Other than that, I have to admit it was another Bran the Boring scene, but slightly better than those in the past. Osha livened up the joint was some great backstory about her ex that went out for cigarettes but came back looking pale and really into choking. It may be one of those "I was a victim, too" backstories, but it did so in a way that really made her anger towards Jojen wanting Bran to go into wildling territory searching for deformed birds much more substantial.
But really what I want to talk about is Osha's appearance. Osha, you've been on this side of The Wall for a while now, how about a shower? Just give it a try.
"We could arrange to have you carried." – Tywin Lannister
King's Landing this week was a lot of "Girl!" this and "Dude" that, with Sansa and Margaery having a chat about making love and Tyrion and Bronn talking about boning. The disparity in tone and language between the two conversations said more about how far this Tyrion-Sansa marriage has to go before either can be comfortable than what they actually said.
It was dear old Margaery who attempted to convince Sansa that Tyrion would make a good husband because he's experienced in the sack, and it was naive Sansa who asked Margaery if that's a good thing and if her mom taught her that the female body is a complex labyrinth that not all men understand. Game of Thrones isn't the type of show to keep the sexual practices of its characters under wraps, but we're still blissfully unaware of Margaery's experience points. Yes she dresses like she can only afford two-thirds of a dress and she was eager to strip down for Renly and make him a man, but we have no concrete evidence of her actually being loose of morals. And that mystery carries over to the rest of her behavior. Is she really as kind as she appears? It seems to be a waste to use Natalie Dormer in a role that's just a nice girl, especially one who is such a ladder climber politically. Yeah, these are the things I think about when watching Game of Thrones. "Is that girl as big a slut as she seems? Hmmm, must investigate."
Meanwhile, back at Tyrion's stabbin' cabin, the bros were being bros! Bronn laid it out for Tyrion as plain as he could. Do your job, put a son inside Sansa, and keep Shae on the side. These are men talking, it's simple to understand. I have to fit this somewhere, so I'll just talk about the Shae/Tyrion scene right here. Ugh. Shae. Please. Stop. I might call Tywin myself and let him know about her.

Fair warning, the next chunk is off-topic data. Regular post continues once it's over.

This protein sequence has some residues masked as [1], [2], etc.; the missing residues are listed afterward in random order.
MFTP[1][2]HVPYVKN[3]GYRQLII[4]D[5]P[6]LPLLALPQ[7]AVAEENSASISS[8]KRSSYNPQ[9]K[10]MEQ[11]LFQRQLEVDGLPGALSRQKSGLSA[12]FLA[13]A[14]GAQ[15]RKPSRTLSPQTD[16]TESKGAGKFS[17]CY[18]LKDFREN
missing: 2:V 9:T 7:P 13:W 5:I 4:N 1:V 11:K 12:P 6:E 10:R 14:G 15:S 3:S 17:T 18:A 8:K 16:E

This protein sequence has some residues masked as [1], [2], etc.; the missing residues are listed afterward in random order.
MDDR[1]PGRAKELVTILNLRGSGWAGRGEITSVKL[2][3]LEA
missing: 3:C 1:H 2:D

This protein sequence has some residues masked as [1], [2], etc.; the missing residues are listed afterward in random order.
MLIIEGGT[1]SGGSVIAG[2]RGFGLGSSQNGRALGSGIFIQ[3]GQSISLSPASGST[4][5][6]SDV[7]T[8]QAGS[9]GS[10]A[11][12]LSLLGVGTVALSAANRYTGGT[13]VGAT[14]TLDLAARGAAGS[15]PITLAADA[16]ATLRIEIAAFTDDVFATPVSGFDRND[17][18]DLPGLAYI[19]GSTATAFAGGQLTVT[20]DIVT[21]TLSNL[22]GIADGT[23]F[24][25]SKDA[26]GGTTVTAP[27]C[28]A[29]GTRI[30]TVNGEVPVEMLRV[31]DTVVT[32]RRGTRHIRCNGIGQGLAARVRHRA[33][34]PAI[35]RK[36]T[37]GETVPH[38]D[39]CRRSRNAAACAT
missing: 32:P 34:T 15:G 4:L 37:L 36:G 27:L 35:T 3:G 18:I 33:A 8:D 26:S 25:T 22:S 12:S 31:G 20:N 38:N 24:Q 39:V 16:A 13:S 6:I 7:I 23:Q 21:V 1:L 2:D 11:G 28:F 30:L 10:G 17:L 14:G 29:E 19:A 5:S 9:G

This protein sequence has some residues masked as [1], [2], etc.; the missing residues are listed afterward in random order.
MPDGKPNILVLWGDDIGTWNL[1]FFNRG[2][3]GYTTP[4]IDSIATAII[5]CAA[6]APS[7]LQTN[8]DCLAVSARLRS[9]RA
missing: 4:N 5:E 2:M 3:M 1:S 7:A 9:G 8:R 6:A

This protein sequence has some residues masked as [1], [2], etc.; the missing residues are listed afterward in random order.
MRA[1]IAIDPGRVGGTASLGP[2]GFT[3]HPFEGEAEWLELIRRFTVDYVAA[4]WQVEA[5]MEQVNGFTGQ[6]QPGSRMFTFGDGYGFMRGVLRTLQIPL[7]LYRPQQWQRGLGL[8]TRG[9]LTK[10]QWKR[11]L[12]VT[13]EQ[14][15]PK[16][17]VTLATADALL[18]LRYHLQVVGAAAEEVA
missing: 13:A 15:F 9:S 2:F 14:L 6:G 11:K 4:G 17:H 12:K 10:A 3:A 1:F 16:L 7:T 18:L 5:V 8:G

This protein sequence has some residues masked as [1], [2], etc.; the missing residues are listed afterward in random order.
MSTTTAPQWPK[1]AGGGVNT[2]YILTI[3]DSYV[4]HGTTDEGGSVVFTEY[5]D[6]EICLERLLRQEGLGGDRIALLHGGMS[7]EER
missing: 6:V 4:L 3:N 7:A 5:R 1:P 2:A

But no scene in King's Landing was as delightful as Joffrey sitting ALONE on the Iron Throne and summoning his grandfather Tywin. I know in the opening I said George R.R. Martin was great at getting his characters to speak directly, but Tywin climbing the steps to the Iron Throne after Joffrey whined about climbing stairs to get to the Small Counsel meeting was incredible. "We could arrange to have you carried," he spat, disgusted with this insolent little squirt that's king. It went back to Varys' old monologue about assumed power and actual power. Both Tywin and Joffrey know Joffrey is just a king by name and that Tywin is doing the real work, but they also know that Joffrey can snap his fingers and have Tywin's head on a plate. They're just going to have to tolerate each other.
However, Joffrey did show some regal instinct in asking about "the Targaryen girl"and the threat she posed. And you know what? He's right. Robert knew enough about it to try something, but Tywin can't be bothered with something that's a continent away. How does this regime not have concrete intel on the dragons yet? This isn't Bigfoot or Nessie, Dany is parading these dragons around like they're new shoes. This would be all over the Internet in a matter of minutes today. How has Varys' whispernet not confirmed them to Joffrey? Or is that exactly what Varys wants?
"I owe you a debt." – Jaime Lannister
Though there were a lot of similarities between last week's episode and this week's episode in terms of structure, it was the Jaime and Brienne story that propelled "The Bear and the Maiden Fair" well ahead of "The Climb." The mini-arc picked up in a perfect spot and ended in completely satisfying manner, providing a great short story contained within the episode that had a beginning, middle, and end.
There's so much awful stuff that happens in this show, that when someone does something that remotely resembles honor, it's extra triumphant. Jaime started off the series as a pompous sister-humping jerk and a prime example of Lannister lousiness. And it was deserved. His rivalry with Ned Stark was simplified down to good versus evil but that's only because we saw him within that rivalry, which didn't bring out the best in anybody. It was his journey with Brienne that showed us his true self; he is a man of honor, maybe not to the extent of Ned Stark who, let's be honest, was honorable to a fault.
So when Jaime jumped into a death pit with no regard for his own life and only concerned with paying his debt that he felt he owed Brienne (a Lannister always pays his debts), it was hard to not stand up and cheer. There's a lot more worth in an unreputable character acting unexpectedly in a positive way (just as there's extra disappointment in a good character acting bad) than, say, if Ned Stark jumped into that pit. We'd expect Ned to do it. Although that might not actually be the case if there was some tradition behind it that he felt he couldn't disrupt, as honor and "good" aren't always tied to the same thing. Jaime jumped into the pit because it was the right thing to do. And that speaks to who Jaime is as a person inside. I don't know if I'm saying that Jaime is genuinely a better person than Ned ever was, but the great part of Game of Thrones is that it creates these debates and the side you take is a reflection of who you are.